Aetna Profits Beat Expectations On Higher Premiums, Lower Medical Costs

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Aetna beat analysts’ expectations with third-quarter earnings that benefited from higher premiums and lower medical costs.

“Our emerging businesses strategy continues to see positive results from collaboration with providers, including lower costs, higher care quality and added membership for our core businesses,” said Aetna CEO Mark T. Bertolini.

Net income was $499.2 million for the three-month period ending Sept. 30, or $1.47 per share, compare with $490.4, or $1.30 per share, during the same period a year ago. The net income includes a 7-cent-per-share loss to get rid of long-term debt and 4 cents per share on transaction costs related to acquiring Coventry Health Care Inc.

Aetna announced in August its plans to acquire Coventry Health Care of Bethesda, Md., for $5.6 billion to position the company for growth in Medicare and Medicaid. Aetna will take on Coventry’s debt for a total transaction cost of $7.3 billion.

Operating earnings were $523.2 million, or $1.55 per share, compared with $528.4 million, or $1.40 per share, during the same period in 2011. Analysts polled by Thomson Reuters were expecting $1.34 per share.

Revenue was up 6 percent to $8.9 billion from $8.4 billion, driven partly by membership which grew by 149,000 to 18.2 million.

Health insurers are required by the Affordable Care Act, sometimes called Obamacare, to spend a minimum amount of premium revenue on medical expenses for customers: 85 cents of each premium dollar in large-group plans and 80 cents for small-group and individual plans.

The percentage of medical expenses divided by premium revenue is called the medical-cost ratio. Aetna had a third-quarter medical-loss ratio of 79.6 percent on all of its commercial accounts, up from 77.8 percent last year.

Aetna’s workforce in Connecticut declined from about 6,700 as of June 30 to about 6,650 as of Sept. 30. The company had more employees overall, increasing from 34,800 as of June 30 to 35,050 as of Sept. 30.

Goldman Sachs & Co. analysts Matthew Borsch and Sam Wass said, “As expected, favorable healthcare cost trends boosted results for Aetna, which is consistent with (UnitedHealthcare’s third quarter earnings) last week and also relatively weak volume figures from many of the (health care) product and provider companies reporting 3Q so far.”

The Hartford-based health insurer’s shares were up 36 cents to $44.31 in afternoon trading.

About Matthew Sturdevant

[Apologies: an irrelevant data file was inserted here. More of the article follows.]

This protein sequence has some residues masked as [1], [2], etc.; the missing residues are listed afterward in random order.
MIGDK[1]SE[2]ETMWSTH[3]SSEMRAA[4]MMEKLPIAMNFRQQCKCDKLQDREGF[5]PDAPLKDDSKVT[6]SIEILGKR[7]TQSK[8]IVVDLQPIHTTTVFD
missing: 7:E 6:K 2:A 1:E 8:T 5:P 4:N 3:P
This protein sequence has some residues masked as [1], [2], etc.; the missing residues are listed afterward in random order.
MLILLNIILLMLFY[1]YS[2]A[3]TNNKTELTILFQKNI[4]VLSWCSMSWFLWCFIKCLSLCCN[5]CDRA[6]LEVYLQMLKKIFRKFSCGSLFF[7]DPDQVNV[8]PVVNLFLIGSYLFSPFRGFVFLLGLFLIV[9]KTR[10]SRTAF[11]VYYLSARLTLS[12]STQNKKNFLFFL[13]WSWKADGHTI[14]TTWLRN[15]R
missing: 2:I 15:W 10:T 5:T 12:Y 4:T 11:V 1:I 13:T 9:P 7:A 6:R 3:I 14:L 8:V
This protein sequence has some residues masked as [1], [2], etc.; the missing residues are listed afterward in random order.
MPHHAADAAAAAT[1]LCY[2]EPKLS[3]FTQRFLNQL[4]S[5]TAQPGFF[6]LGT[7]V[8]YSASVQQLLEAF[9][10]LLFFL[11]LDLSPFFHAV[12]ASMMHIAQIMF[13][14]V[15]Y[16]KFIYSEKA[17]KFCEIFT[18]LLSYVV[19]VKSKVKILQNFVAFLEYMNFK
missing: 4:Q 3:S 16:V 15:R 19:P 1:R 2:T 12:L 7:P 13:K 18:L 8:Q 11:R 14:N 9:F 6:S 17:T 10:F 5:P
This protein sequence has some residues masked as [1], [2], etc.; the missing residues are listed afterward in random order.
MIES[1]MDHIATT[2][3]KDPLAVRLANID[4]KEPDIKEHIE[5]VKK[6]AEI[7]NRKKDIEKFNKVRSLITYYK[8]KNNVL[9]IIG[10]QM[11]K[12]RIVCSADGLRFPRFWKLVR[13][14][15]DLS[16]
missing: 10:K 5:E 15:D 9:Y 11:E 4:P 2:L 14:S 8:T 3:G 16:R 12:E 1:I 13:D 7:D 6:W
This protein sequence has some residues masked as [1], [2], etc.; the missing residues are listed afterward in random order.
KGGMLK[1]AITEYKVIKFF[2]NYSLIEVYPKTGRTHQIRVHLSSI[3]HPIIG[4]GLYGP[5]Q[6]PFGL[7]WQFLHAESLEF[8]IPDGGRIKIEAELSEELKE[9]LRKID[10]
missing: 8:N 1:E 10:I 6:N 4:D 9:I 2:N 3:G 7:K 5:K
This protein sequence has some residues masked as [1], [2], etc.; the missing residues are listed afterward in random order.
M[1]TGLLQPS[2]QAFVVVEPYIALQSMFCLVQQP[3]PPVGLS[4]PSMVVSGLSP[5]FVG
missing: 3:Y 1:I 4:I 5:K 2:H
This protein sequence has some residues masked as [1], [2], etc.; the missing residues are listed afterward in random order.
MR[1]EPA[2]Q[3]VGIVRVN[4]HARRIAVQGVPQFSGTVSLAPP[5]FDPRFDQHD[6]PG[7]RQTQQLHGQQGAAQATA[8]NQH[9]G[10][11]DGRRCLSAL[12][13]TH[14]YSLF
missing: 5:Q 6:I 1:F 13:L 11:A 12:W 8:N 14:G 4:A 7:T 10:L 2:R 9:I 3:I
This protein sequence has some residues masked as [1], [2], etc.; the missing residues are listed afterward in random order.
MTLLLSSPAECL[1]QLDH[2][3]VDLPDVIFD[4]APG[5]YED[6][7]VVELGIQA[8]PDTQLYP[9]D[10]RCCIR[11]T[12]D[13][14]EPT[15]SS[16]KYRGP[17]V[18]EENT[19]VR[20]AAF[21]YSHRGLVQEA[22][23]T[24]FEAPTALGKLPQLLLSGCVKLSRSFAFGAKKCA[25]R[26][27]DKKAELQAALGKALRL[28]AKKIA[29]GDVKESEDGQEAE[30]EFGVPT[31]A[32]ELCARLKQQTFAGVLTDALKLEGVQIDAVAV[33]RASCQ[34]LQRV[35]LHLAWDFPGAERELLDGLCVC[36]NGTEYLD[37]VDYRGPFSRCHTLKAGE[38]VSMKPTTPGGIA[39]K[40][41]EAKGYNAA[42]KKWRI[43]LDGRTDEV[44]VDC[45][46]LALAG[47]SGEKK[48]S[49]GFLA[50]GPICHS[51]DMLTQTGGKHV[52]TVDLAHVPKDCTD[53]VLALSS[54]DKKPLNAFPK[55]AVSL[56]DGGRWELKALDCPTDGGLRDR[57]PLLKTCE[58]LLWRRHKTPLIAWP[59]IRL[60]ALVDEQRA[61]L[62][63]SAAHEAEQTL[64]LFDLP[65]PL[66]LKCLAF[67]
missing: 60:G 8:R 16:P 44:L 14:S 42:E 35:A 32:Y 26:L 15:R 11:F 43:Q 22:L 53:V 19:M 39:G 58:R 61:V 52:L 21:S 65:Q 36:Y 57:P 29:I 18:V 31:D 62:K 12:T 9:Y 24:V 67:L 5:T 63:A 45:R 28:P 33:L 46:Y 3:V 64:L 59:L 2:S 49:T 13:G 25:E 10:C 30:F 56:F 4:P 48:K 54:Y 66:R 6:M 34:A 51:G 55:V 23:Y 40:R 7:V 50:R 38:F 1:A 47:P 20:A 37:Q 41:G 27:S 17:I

Full-time staff journalist at The Hartford Courant and magazine freelancer with a master's degree in writing from Dartmouth. My work has appeared in The Los Angeles Times, The Chicago Tribune, Taiwan News, The Baltimore Sun and many other news sources. My blog has been referenced by Politico.com, the Kaiser Family Foundation, the Georgetown Law Library and a number of organizations in healthcare and business. Sturdevant’s blog is "a well-written wealth of ideas," said The Donald W. Reynolds National Center for Business Journalism, (businessjournalism.org, May 18, 2011). I have experience writing for newspapers, magazines, Web sites and blogs as well as shooting and editing video. I made regular appearances on news-talk radio and on the NBC affiliate station in Corpus Christi, Texas. I made occasional appearances on the Fox affiliate in Connecticut promoting Hartford Courant articles.

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3 thoughts on “Aetna Profits Beat Expectations On Higher Premiums, Lower Medical Costs

  1. Ken Krayeske

    In English, this means Aetna profited by charging people more for health care services that it refused to deliver. If you had any doubts, the rosy approval from an analyst at Goldman Sachs (aka the giant vampire squid) should confirm that companies continue to make money from denying treatment. Everything else is just a euphemism protecting for-profit healthcare/vulture capitalism.

  2. gerald zuckier

    “Aetna had a third-quarter medical-loss ratio of 79.6 percent on all of its commercial accounts, up from 77.8 percent last year.”

    i.e., Aetna is paying a larger percentage of the premiums in actual medical expenses this year, and is spending a smaller percentage on overhead, administration, and profit.

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